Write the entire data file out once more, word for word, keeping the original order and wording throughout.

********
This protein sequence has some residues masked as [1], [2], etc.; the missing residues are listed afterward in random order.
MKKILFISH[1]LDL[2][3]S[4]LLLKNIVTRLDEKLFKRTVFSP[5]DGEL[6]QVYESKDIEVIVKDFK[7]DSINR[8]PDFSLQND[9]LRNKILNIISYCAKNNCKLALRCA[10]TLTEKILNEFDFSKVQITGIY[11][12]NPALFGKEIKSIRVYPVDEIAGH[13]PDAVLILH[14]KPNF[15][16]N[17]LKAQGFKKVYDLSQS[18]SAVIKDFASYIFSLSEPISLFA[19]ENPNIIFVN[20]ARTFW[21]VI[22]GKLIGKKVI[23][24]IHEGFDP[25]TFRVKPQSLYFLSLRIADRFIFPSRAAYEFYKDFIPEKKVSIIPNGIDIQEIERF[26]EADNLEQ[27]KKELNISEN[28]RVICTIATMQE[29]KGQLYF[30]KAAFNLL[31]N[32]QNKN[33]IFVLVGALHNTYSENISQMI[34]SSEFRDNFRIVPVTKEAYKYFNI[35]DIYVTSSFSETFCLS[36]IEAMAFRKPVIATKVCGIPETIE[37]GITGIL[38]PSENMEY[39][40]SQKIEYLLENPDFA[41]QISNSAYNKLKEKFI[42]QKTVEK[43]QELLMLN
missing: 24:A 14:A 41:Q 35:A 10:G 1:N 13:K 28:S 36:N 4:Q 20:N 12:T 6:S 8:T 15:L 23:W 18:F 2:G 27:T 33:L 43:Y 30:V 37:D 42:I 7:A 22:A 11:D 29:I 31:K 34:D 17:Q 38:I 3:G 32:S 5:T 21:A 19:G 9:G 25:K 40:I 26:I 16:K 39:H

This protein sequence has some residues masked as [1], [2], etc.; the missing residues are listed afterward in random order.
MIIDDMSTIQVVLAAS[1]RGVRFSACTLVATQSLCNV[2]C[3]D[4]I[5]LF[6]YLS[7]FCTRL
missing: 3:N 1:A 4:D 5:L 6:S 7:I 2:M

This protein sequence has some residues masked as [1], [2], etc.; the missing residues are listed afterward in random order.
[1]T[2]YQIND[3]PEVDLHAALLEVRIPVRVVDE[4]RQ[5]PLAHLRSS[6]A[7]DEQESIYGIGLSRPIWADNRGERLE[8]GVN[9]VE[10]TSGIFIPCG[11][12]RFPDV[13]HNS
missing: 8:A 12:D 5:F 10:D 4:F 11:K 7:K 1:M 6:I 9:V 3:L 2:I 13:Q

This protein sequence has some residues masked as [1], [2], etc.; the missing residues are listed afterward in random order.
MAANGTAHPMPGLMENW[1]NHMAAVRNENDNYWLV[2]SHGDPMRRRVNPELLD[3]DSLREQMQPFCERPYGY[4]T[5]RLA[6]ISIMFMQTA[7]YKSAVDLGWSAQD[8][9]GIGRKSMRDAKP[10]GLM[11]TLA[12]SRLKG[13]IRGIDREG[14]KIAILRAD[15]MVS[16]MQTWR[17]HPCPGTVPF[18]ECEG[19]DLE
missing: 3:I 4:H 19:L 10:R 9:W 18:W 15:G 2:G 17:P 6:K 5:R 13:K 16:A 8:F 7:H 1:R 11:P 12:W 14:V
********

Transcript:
This protein sequence has some residues masked as [1], [2], etc.; the missing residues are listed afterward in random order.
MKKILFISH[1]LDL[2][3]S[4]LLLKNIVTRLDEKLFKRTVFSP[5]DGEL[6]QVYESKDIEVIVKDFK[7]DSINR[8]PDFSLQND[9]LRNKILNIISYCAKNNCKLALRCA[10]TLTEKILNEFDFSKVQITGIY[11][12]NPALFGKEIKSIRVYPVDEIAGH[13]PDAVLILH[14]KPNF[15][16]N[17]LKAQGFKKVYDLSQS[18]SAVIKDFASYIFSLSEPISLFA[19]ENPNIIFVN[20]ARTFW[21]VI[22]GKLIGKKVI[23][24]IHEGFDP[25]TFRVKPQSLYFLSLRIADRFIFPSRAAYEFYKDFIPEKKVSIIPNGIDIQEIERF[26]EADNLEQ[27]KKELNISEN[28]RVICTIATMQE[29]KGQLYF[30]KAAFNLL[31]N[32]QNKN[33]IFVLVGALHNTYSENISQMI[34]SSEFRDNFRIVPVTKEAYKYFNI[35]DIYVTSSFSETFCLS[36]IEAMAFRKPVIATKVCGIPETIE[37]GITGIL[38]PSENMEY[39][40]SQKIEYLLENPDFA[41]QISNSAYNKLKEKFI[42]QKTVEK[43]QELLMLN
missing: 24:A 14:A 41:Q 35:A 10:G 1:N 13:K 28:S 36:N 4:Q 20:N 12:T 6:S 8:T 15:L 23:W 18:F 2:G 27:T 33:L 43:Y 30:V 37:D 42:I 7:A 22:A 11:D 29:I 31:K 34:D 17:Q 38:I 3:G 32:S 5:T 21:A 19:G 9:G 25:K 40:I 26:I 16:K 39:H

This protein sequence has some residues masked as [1], [2], etc.; the missing residues are listed afterward in random order.
MIIDDMSTIQVVLAAS[1]RGVRFSACTLVATQSLCNV[2]C[3]D[4]I[5]LF[6]YLS[7]FCTRL
missing: 3:N 1:A 4:D 5:L 6:S 7:I 2:M

This protein sequence has some residues masked as [1], [2], etc.; the missing residues are listed afterward in random order.
[1]T[2]YQIND[3]PEVDLHAALLEVRIPVRVVDE[4]RQ[5]PLAHLRSS[6]A[7]DEQESIYGIGLSRPIWADNRGERLE[8]GVN[9]VE[10]TSGIFIPCG[11][12]RFPDV[13]HNS
missing: 8:A 12:D 5:F 10:D 4:F 11:K 7:K 1:M 6:I 9:V 3:L 2:I 13:Q

This protein sequence has some residues masked as [1], [2], etc.; the missing residues are listed afterward in random order.
MAANGTAHPMPGLMENW[1]NHMAAVRNENDNYWLV[2]SHGDPMRRRVNPELLD[3]DSLREQMQPFCERPYGY[4]T[5]RLA[6]ISIMFMQTA[7]YKSAVDLGWSAQD[8][9]GIGRKSMRDAKP[10]GLM[11]TLA[12]SRLKG[13]IRGIDREG[14]KIAILRAD[15]MVS[16]MQTWR[17]HPCPGTVPF[18]ECEG[19]DLE
missing: 3:I 4:H 19:L 10:R 9:W 18:W 15:G 2:G 17:P 6:K 5:R 13:K 16:A 8:F 7:H 1:R 11:P 12:W 14:V